Future Prospects: The country's present gas reserve of 15 Tcf is modest and will perhaps be enough to meet the need of the immediate future, but not enough to meet the long-term future demand of the country. Bangladesh has been very much dependent on natural gas as its primary commercial fuel. It has no significant oil reserve, no prospect for further hydroelectric projects and the possibility of having nuclear power is as remote as ever. In the above context, natural gas will remain the sole source of commercial energy for a long time to come. If Bangladesh starts exporting natural gas now the present reserve may well be exhausted before an alternative energy source is in sight. This will be catastrophic for the future energy scenario of the country. As far as the current gas reserve is concerned, proved reserve is sufficient up to the year 2011. Thereafter, if probable reserve could be converted into proved reserve, it is estimated to be sufficient up to the year 2015. Further to that, if probable and possible reserves could be converted into proved reserve then it is assumed to be sufficient up to the year 2019. Even, if the projected exploration ventures do not yield significant positive results or existing gas fields fail to prove presently estimated reserve, Bangladesh would need 20-25 TCF additional gases by 2025 to keep up its GDP growth of 7%. Therefore, Bangladesh may have to think about import of gas if significant gas discovery cannot be made. Keeping this in view, the effort of increasing gas reserves has been continuing at the end of Petrobangla. Presently in the FY2009-1 0 the average daily gas demand is planned to be 2,000 MMCFD and it is expected to increase this daily average gas demand upto 4,500 MMCFD in the FY 2019-20, therefore, in Bangladesh, it has become extremely important to explore and develop new gas fields to meet the rapidly increasing demand of gas. To intensify exploration activities, the whole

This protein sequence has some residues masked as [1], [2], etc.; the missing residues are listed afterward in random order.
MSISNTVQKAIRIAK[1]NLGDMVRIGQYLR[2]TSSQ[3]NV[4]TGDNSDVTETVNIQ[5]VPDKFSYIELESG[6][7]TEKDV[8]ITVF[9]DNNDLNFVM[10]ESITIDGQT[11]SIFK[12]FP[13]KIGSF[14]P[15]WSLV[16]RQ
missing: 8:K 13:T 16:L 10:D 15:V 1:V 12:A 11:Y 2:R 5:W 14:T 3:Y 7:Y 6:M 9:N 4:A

country was divided into 23 acreage blocks in the year 1988 and was opened for foreign investments. Through two bidding rounds held in 1993 and 1997, 10 Production Sharing Contracts (PSCS) were signed with a number of International Oil Companies (IOCs) for 12 acreage blocks. Out of these, 2 PSCs have already expired. Currently 8 PSCs are active in 10 acreage blocks. Beside this, offshore area of the country has been divided into 28 new blocks and an international tender was floated by the Government in February 2008 to start exploration activities in offshore areas under Production Sharing Contract. In response seven IOCs have submitted bids for 15 blocks. At present two IOCs have been selected for PSCs for three blocks where negotiation is going on.

Fig: Gas Block In Bangladesh (Source : Petrobangla) Regarding the future of gas as a fuel, international energy experts say that oil and gas will remain the prime energy source till 2040, after which natural gas will be the near universal fuel. The use of natural gas will peak in 2050 following which its use will exceed that of oil and gas together. The take-off point of solar energy or other alternative energy will be delayed and will come before 2050. The opponents of gas export have suggested that Bangladesh should wait for a substantially large reserve to be discovered before considering gas export